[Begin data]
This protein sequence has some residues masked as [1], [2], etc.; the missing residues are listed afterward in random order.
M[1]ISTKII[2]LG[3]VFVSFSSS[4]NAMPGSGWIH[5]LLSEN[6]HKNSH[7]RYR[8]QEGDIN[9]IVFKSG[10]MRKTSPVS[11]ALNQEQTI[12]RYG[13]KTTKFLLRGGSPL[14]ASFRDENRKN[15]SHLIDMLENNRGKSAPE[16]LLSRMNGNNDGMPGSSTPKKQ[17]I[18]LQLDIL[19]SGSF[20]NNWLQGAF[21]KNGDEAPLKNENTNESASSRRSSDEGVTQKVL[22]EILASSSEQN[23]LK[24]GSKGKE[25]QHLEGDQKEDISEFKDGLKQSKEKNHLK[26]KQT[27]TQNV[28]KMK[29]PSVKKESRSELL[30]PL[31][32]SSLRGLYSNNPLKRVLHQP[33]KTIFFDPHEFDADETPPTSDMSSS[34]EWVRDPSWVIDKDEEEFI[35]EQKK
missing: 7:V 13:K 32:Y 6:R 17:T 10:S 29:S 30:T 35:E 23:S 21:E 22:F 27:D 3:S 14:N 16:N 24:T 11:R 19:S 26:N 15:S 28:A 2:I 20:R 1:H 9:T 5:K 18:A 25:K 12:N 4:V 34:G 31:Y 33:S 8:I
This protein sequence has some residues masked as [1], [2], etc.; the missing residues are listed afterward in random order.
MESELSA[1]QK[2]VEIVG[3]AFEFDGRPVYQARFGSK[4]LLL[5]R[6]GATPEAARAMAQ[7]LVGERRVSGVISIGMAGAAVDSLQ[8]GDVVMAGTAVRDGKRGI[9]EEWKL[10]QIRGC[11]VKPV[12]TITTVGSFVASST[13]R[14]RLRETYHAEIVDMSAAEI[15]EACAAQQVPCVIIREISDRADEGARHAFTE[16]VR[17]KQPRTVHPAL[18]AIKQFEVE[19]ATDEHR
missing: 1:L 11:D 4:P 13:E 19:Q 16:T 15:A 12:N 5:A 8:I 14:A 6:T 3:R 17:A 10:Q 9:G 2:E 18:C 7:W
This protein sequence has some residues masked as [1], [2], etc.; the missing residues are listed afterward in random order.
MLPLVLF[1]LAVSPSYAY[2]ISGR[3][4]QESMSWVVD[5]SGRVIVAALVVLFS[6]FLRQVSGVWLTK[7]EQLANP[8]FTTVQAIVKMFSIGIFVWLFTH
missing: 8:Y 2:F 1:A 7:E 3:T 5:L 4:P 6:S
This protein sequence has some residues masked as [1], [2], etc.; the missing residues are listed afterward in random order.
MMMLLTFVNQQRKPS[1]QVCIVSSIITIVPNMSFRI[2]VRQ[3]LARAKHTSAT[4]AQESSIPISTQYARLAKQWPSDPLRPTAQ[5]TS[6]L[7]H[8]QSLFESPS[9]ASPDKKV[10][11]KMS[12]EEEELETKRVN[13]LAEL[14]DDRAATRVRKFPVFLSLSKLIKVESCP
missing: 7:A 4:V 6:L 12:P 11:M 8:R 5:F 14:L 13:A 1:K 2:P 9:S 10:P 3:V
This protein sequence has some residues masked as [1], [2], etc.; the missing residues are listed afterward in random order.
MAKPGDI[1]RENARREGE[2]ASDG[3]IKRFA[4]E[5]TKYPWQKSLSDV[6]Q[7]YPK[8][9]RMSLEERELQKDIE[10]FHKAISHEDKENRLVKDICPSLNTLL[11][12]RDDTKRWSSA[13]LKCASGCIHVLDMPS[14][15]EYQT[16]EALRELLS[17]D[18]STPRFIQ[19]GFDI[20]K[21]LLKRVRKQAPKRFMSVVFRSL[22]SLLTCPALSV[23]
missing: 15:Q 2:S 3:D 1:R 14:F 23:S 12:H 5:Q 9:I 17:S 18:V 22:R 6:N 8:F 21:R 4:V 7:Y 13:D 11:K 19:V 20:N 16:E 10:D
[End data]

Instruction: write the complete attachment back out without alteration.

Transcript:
This protein sequence has some residues masked as [1], [2], etc.; the missing residues are listed afterward in random order.
M[1]ISTKII[2]LG[3]VFVSFSSS[4]NAMPGSGWIH[5]LLSEN[6]HKNSH[7]RYR[8]QEGDIN[9]IVFKSG[10]MRKTSPVS[11]ALNQEQTI[12]RYG[13]KTTKFLLRGGSPL[14]ASFRDENRKN[15]SHLIDMLENNRGKSAPE[16]LLSRMNGNNDGMPGSSTPKKQ[17]I[18]LQLDIL[19]SGSF[20]NNWLQGAF[21]KNGDEAPLKNENTNESASSRRSSDEGVTQKVL[22]EILASSSEQN[23]LK[24]GSKGKE[25]QHLEGDQKEDISEFKDGLKQSKEKNHLK[26]KQT[27]TQNV[28]KMK[29]PSVKKESRSELL[30]PL[31][32]SSLRGLYSNNPLKRVLHQP[33]KTIFFDPHEFDADETPPTSDMSSS[34]EWVRDPSWVIDKDEEEFI[35]EQKK
missing: 7:V 13:K 32:Y 6:R 17:T 10:S 29:S 30:T 35:E 23:S 21:E 22:F 27:D 3:S 14:N 16:N 24:T 11:R 19:S 26:N 15:S 28:A 2:I 20:R 1:H 9:T 5:K 18:A 25:K 12:N 4:V 34:G 31:Y 33:S 8:I
This protein sequence has some residues masked as [1], [2], etc.; the missing residues are listed afterward in random order.
MESELSA[1]QK[2]VEIVG[3]AFEFDGRPVYQARFGSK[4]LLL[5]R[6]GATPEAARAMAQ[7]LVGERRVSGVISIGMAGAAVDSLQ[8]GDVVMAGTAVRDGKRGI[9]EEWKL[10]QIRGC[11]VKPV[12]TITTVGSFVASST[13]R[14]RLRETYHAEIVDMSAAEI[15]EACAAQQVPCVIIREISDRADEGARHAFTE[16]VR[17]KQPRTVHPAL[18]AIKQFEVE[19]ATDEHR
missing: 1:L 11:D 4:P 13:E 19:Q 16:T 15:A 12:N 5:A 8:I 14:A 6:T 3:R 17:A 10:Q 9:G 2:E 18:C 7:W
This protein sequence has some residues masked as [1], [2], etc.; the missing residues are listed afterward in random order.
MLPLVLF[1]LAVSPSYAY[2]ISGR[3][4]QESMSWVVD[5]SGRVIVAALVVLFS[6]FLRQVSGVWLTK[7]EQLANP[8]FTTVQAIVKMFSIGIFVWLFTH
missing: 8:Y 2:F 1:A 7:E 3:T 5:L 4:P 6:S
This protein sequence has some residues masked as [1], [2], etc.; the missing residues are listed afterward in random order.
MMMLLTFVNQQRKPS[1]QVCIVSSIITIVPNMSFRI[2]VRQ[3]LARAKHTSAT[4]AQESSIPISTQYARLAKQWPSDPLRPTAQ[5]TS[6]L[7]H[8]QSLFESPS[9]ASPDKKV[10][11]KMS[12]EEEELETKRVN[13]LAEL[14]DDRAATRVRKFPVFLSLSKLIKVESCP
missing: 7:A 4:V 6:L 12:P 11:M 8:R 5:F 14:L 13:A 1:K 2:P 9:S 10:P 3:V
This protein sequence has some residues masked as [1], [2], etc.; the missing residues are listed afterward in random order.
MAKPGDI[1]RENARREGE[2]ASDG[3]IKRFA[4]E[5]TKYPWQKSLSDV[6]Q[7]YPK[8][9]RMSLEERELQKDIE[10]FHKAISHEDKENRLVKDICPSLNTLL[11][12]RDDTKRWSSA[13]LKCASGCIHVLDMPS[14][15]EYQT[16]EALRELLS[17]D[18]STPRFIQ[19]GFDI[20]K[21]LLKRVRKQAPKRFMSVVFRSL[22]SLLTCPALSV[23]
missing: 15:Q 2:S 3:D 1:R 14:F 23:S 12:H 5:Q 9:I 17:S 18:V 22:R 6:N 8:F 21:R 4:V 7:Y 13:D 11:K 19:V 20:N 16:E 10:D